Air France, Fair France? A Look at French Labour Unrest

Sarah MacDonald

When one thinks of Paris, the sight of a half-dressed executive running from an angry mob is far from the first thing that comes to mind. However, this is exactly what has been shown by world media over the past weeks. The conflict started with the airline Air France’s cost cutting measures, which they deemed necessary amid increasing competition from cheap European carriers. This lead to the proposition from Air France that their pilots fly an additional 100 hours a year, for the same salary—approximately €150-170 000, or $CAD220 600-250 000 a year at senior levels. The pilots’ union staunchly rejected this proposal. With the rejection of this proposal, Air France turned to plan B: cutting 2900 jobs—including 300 pilots, 900 cabin crew, and 1700 ground staff—abolishing five routes, and 35 weekly long-haul flights.

Needless to say, employees were not happy. What was meant to be a works council meeting ended with protesters storming the offices in the Charles De Gaulle airport zone, and ripping the clothing off of executives Xavier Broseta and Pierre Plissonnier. The scene ended with Broseta having to climb over a fence, away from the angry mob, with the help of security. Five Air France staff were ultimately arrested—all of which were members of the CGT labour union.

Resorting to extreme measures in industrial negotiations are nothing new in France. From instances of “bossnapping,” to the trashing of managerial offices, France’s unions and their workers have a history of extreme behaviour in labour relations. While much of these extreme measures happen outside of ‘official’ union channels, unions heads tend to justify this behavior—as was the case with the 2014 bossnapping of Goodyear executives, with union leaders, ironically, describing the kidnapping atmosphere as “calm.”

Many people blame the presence of strong unions in France for these incidents. The commonly held assumption is that many French employees are paying members of unions; however, this is not the case. Only about 8% of French workers belong to a trade union, which is far less than countries such as Germany and Britain, and even less than the United States. Even though membership in unions is low, it is written into French Law that unions have a central place in the running of workers’ lives. This means that employees are an integral part of the industrial relations system—a system that many French people believe has failed them.

As the Economist notes, “under French law, elected union delegates represent all employees, union members or not, in firms with over 50 staff on both works councils and separate health-and-safety councils.” Accordingly, unions are important bodies that represent the workers’ interests, and therefore must be consulted in managerial decisions, which gives them a strong voice in daily decision-making of many companies. When such an important voice in the workers interests involves itself in this kind of violence, their legitimacy as a democratic outlet is threatened. In response to the violence, Philippe Martinez, the Secretary General of the CGT union said that while the union does not condone violence, they believe the political and media reaction to be disproportionate. Rather, he would like to attach more importance to the 3000 layoffs. According to Martinez, social violence should talk more, and when it comes to losing your job, that’s violence.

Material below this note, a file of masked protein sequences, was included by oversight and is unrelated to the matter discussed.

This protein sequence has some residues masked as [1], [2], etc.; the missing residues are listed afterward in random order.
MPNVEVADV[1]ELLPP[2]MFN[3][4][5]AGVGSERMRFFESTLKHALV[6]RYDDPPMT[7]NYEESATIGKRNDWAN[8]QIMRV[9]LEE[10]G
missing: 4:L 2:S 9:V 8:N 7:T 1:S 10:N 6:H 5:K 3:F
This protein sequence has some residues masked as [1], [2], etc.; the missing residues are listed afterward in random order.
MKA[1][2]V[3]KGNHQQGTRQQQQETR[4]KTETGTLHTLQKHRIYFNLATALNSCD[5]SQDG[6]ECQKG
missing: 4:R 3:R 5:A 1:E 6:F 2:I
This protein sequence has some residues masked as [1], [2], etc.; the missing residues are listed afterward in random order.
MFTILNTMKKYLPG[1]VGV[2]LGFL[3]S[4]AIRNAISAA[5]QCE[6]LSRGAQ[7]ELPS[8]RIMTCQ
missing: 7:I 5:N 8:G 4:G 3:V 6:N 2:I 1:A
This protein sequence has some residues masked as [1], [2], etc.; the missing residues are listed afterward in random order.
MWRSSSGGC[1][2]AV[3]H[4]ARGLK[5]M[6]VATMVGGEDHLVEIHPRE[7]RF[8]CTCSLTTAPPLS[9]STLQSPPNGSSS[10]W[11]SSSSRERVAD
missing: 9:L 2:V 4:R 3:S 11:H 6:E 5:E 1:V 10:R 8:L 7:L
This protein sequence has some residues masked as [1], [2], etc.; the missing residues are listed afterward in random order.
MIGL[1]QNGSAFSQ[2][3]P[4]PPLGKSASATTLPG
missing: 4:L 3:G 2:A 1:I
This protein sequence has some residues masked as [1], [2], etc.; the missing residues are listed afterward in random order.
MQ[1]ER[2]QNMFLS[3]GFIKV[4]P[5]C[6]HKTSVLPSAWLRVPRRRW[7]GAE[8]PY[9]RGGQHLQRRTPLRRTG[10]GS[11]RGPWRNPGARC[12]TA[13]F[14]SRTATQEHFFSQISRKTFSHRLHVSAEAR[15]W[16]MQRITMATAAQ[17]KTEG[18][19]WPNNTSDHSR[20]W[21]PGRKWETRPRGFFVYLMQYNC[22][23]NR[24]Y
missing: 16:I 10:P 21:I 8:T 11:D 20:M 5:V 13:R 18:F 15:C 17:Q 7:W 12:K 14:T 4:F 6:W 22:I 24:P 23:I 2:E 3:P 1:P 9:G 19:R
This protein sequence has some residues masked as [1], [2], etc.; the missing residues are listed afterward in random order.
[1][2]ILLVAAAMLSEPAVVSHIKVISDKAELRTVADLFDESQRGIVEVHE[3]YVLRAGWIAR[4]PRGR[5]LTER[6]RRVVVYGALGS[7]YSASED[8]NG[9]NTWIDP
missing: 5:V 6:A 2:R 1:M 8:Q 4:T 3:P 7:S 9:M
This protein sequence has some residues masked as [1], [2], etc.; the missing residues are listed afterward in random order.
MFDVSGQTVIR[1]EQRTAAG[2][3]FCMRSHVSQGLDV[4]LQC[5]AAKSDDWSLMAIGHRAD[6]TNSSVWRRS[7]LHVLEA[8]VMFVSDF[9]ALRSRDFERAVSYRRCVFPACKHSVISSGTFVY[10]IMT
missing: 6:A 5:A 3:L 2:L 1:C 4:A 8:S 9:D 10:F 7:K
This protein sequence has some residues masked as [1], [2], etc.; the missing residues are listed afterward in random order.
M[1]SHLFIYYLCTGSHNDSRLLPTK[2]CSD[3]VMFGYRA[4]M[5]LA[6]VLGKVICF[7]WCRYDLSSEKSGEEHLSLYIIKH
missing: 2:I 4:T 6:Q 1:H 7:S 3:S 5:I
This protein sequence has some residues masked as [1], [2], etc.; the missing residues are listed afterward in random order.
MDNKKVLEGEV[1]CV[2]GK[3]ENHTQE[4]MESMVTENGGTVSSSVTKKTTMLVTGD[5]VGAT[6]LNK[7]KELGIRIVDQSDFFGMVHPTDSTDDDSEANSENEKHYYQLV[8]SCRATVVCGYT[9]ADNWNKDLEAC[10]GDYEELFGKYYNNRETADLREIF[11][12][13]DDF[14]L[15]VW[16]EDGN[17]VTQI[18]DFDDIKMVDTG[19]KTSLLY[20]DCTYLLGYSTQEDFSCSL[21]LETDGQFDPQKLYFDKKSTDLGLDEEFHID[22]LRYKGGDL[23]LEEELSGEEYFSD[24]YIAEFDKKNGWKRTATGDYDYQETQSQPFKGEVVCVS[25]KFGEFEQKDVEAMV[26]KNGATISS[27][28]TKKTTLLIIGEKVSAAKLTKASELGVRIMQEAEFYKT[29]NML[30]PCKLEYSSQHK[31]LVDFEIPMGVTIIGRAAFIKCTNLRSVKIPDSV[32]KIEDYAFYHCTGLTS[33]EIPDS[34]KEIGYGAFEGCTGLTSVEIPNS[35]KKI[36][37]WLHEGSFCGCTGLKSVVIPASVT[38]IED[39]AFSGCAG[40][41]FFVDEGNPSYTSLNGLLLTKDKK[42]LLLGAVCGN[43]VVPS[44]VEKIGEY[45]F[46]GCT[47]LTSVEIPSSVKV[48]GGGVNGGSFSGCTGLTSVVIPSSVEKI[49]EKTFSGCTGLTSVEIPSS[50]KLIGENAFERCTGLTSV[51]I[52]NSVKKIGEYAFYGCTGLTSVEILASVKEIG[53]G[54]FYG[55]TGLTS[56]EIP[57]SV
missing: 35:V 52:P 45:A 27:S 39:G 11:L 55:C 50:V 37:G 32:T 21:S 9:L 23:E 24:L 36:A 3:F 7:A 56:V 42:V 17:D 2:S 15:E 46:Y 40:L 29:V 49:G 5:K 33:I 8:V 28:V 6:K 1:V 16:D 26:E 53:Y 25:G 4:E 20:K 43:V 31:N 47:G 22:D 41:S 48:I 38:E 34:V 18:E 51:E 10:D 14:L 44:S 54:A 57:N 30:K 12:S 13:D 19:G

The history of revolution in France is well known, indicating that perhaps this revolutionary zeal can be attributed to some of the class-war, and historically ingrained revolutionary attitudes in the country; however, it does not explain everything. Policy mechanisms written into French law—including the disproportionate importance given to unions—are also to blame.

Another reason for the escalation in violence could be attributed to France’s slowing economy. When the euro was adopted, France and Germany’s economies were more or less on par. However, in recent years, there has been a divergence, with France falling behind Germany on most major counts. The telegraph even purports that France is coming to “resemble the peripheral countries rather than the Germanic core of the monetary union.” France has seen major rises in unemployment, creating a desperate atmosphere, which does not help labour relations. Moreover, in a system where individuals are increasingly going outside the unions in dealing with labour relations, the unions struggle to find their place.

While labour relations in France are often testy—to say the least—the level of violence that has recently occurred has shocked even the French, and has drawn widespread condemnation from the people and their president. Social media and the rise of 24 hour news has allowed the story to circle around the globe, and people are understandably upset by the violence that has recently taken place. In an industrial relations environment that has moved beyond dialogue and toward violent tactics, a change must be made, lest the ethical relationship of fraternité within France’s motto becomes nothing more than a distant memory.



Sarah MacDonald is a 2016 Master of Public Policy candidate at the University of Toronto’s School of Public Policy and Governance. She holds a Bachelor of Arts from McGill University, where she completed a joint honours in Political Science and International Development Studies, with a minor in English Theatre and Drama. Sarah’s main policy interests include healthcare, aboriginal, and foreign policy. ​


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